Little need be said to rebut plaintiff's contention that there did not exist an agreement to preserve the status quo pending a decision by us on the request for a permanent injunction. No such agreement is necessary. "The general purpose of a preliminary injunction is to preserve the status quo pending final determination of the action after a full hearing." 7 Moore, Federal Practice para. 65.04 (2d Ed. 1972). See also, District 50, United Mine Workers of America v. International Union, United Mine Workers of America, 134 U.S. App. D.C. 34, 412 F.2d 165, 168 (D.C. Cir. 1969). Nor do we dispute defendants' contention that the proper standard to determine the status quo is the last uncontested status which precedes the pending controversy, Warner Bros. Pictures, Inc. v. Gittone, 110 F.2d 292, 293 (3d Cir. 1940); Westinghouse Electric Corp. v. Free Sewing Mach. Co., 256 F.2d 806, 808 (7th Cir. 1958); District 50, United Mine Workers of America v. International Union, United Mine Workers of America, supra 412 F.2d at 168, and that a preliminary injunction should not permit plaintiff "to obtain an undue advantage by acting while the hands of his adversary are tied by the writ." 7 Moore, Federal Practice para. 65.04, (2d Ed. 1972). See also, Dorfmann v. Boozer, 134 U.S. App. D.C. 272, 414 F.2d 1168 (D.C. Cir. 1969). But, as was stated in Omega Importing Corp. v. Petri-Kine Camera Co., 451 F.2d 1190 (2d Cir. 1971), "[such] general statements are less useful in deciding concrete cases than is often thought; often they merely rationalize conclusions already reached." id, at 1197. These generalizations cannot be mechanically applied. National Assoc. of Letter Carriers v. Sombrotto, 449 F.2d 915, 921 (2d Cir. 1971).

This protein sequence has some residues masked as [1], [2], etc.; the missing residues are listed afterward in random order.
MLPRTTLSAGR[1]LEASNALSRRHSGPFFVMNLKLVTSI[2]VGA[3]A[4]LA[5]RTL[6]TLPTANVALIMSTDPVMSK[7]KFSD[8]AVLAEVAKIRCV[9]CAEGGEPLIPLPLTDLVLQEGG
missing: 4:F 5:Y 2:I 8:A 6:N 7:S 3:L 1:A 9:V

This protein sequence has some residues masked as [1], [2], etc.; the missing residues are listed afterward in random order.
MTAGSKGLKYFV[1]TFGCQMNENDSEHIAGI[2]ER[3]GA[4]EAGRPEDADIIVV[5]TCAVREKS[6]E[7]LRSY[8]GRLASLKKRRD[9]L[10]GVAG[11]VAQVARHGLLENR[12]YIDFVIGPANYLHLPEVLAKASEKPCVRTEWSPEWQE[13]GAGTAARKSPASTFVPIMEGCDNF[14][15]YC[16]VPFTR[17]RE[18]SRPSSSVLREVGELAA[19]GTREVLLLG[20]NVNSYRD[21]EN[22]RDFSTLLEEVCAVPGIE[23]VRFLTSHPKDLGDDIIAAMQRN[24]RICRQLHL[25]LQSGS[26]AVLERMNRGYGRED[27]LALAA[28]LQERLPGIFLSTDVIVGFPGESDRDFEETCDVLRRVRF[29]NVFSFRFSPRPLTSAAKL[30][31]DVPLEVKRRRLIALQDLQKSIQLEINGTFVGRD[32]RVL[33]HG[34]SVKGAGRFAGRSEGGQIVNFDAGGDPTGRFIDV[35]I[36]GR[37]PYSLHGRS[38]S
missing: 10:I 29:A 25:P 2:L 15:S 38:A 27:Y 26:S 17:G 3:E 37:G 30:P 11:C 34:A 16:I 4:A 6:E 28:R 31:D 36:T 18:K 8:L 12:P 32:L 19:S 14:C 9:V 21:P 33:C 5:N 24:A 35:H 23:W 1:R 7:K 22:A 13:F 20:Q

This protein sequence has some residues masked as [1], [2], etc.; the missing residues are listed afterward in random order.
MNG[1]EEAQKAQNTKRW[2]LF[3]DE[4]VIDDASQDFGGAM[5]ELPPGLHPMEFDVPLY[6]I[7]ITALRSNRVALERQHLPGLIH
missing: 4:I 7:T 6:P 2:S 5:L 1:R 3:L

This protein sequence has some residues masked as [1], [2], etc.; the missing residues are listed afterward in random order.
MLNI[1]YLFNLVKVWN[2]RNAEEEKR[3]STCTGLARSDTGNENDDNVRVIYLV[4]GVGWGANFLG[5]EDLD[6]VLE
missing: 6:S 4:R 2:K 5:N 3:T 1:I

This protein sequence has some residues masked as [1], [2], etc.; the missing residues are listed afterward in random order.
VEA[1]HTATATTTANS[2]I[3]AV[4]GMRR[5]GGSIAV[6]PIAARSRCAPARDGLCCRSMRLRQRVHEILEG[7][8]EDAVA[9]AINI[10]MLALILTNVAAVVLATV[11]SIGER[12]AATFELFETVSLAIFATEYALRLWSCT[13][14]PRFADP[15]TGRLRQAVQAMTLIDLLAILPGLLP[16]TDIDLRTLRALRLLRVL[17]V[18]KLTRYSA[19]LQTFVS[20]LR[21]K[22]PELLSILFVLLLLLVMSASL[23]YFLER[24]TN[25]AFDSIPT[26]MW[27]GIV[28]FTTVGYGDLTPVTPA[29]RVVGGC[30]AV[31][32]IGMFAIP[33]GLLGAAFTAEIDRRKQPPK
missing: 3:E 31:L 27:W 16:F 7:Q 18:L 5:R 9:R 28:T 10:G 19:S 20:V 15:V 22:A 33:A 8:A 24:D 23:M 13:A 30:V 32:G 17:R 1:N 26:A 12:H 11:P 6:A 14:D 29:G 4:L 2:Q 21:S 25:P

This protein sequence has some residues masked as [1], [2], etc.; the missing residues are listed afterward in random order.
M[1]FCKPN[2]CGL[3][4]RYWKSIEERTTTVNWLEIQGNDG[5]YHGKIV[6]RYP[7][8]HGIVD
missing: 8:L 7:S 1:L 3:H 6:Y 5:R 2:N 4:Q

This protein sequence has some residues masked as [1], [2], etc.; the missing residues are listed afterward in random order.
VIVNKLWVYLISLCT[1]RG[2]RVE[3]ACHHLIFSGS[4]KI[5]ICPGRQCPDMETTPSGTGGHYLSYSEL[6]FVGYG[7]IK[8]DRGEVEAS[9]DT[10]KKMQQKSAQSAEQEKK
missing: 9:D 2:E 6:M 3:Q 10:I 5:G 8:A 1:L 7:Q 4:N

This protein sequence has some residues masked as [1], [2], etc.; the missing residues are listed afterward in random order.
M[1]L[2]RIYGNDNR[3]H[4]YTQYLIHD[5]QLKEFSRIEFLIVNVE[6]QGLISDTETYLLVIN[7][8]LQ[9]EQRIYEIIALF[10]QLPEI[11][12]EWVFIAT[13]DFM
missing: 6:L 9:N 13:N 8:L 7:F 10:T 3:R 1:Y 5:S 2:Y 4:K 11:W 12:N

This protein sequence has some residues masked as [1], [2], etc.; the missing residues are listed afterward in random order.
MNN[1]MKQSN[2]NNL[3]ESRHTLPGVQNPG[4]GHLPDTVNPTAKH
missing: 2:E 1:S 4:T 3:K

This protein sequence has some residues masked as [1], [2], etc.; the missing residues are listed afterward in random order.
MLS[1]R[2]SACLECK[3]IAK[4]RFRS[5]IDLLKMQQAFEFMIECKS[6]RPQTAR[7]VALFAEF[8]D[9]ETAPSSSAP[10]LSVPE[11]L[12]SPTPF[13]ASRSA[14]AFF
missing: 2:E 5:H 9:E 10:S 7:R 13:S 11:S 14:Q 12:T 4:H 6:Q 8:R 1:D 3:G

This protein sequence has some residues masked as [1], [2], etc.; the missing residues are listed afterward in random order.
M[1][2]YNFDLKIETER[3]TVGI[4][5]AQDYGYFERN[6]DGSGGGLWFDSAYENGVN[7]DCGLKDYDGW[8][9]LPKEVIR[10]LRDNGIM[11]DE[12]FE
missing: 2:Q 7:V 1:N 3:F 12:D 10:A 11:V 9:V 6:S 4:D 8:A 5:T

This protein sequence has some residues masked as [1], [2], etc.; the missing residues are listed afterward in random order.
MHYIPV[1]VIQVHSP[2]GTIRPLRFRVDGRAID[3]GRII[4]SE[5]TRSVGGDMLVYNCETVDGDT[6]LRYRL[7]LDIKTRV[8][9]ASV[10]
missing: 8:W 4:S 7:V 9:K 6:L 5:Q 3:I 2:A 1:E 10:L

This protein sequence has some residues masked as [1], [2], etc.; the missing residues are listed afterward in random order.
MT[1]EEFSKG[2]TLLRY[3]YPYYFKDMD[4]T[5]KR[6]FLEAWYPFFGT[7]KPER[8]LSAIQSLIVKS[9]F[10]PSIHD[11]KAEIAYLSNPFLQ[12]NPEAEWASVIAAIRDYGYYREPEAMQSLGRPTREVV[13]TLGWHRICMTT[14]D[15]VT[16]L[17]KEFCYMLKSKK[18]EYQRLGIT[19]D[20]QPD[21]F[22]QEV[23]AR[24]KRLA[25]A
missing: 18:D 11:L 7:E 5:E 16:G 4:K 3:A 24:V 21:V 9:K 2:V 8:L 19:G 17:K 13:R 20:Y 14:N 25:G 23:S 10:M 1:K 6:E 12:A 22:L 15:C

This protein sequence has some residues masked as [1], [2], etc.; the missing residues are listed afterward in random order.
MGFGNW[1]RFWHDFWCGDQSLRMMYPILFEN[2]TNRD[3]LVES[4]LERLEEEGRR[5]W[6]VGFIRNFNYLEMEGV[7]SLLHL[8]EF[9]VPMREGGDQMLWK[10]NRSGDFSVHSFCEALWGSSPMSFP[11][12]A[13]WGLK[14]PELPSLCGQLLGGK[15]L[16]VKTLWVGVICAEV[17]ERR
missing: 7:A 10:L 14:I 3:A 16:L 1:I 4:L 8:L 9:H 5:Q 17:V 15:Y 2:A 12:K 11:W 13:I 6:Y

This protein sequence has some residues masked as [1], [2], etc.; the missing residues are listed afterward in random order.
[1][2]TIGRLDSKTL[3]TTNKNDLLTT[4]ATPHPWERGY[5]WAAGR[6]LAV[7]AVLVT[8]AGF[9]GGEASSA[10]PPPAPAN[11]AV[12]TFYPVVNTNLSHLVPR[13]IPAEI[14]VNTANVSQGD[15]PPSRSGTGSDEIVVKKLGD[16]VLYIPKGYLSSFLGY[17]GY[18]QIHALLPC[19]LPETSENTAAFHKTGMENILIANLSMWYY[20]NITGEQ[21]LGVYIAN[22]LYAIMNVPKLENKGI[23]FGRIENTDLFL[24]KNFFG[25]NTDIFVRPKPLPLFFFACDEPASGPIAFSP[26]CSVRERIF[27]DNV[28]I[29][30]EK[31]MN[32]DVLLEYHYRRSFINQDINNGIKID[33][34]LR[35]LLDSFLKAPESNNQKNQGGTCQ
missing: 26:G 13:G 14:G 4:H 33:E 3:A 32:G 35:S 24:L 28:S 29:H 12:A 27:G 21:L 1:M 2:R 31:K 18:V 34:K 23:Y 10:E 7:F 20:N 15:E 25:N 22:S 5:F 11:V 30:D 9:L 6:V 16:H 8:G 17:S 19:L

In applying these general principles to the motions before us, we must realize that defendants are in effect asking us to enjoin the plaintiff. The motions made by the defendants are not a mere modification of our injunction against defendants; defendants request a new injunction. And, as was stated in Sombrotto, we are not confronted with an unstructured situation. In determining whether to issue an injunction in a case involving issues raised by Boys Markets, a court must always be aware that its equity powers are being used to vindicate the arbitration process. Emery Air Freight Corp. v. Local Union 295, 449 F.2d 586, 588 (2d Cir. 1971) cert. denied, 405 U.S. 1066, 31 L. Ed. 2d 796, 92 S. Ct. 1500 (1972). The Supreme Court has stated repeatedly that Federal labor policy fosters the settlement of disputes by arbitration, and that there is a strong presumption in favor of the arbitrability of disputes between employers and labor organizations. Steelworkers Trilogy, 363 U.S. 564, 574, and 593, 80 S. Ct. 1343, 4 L. Ed. 2d 1403 (1960). We must therefore be wary that in preserving the status quo we do not act to undermine the favored policy of arbitration.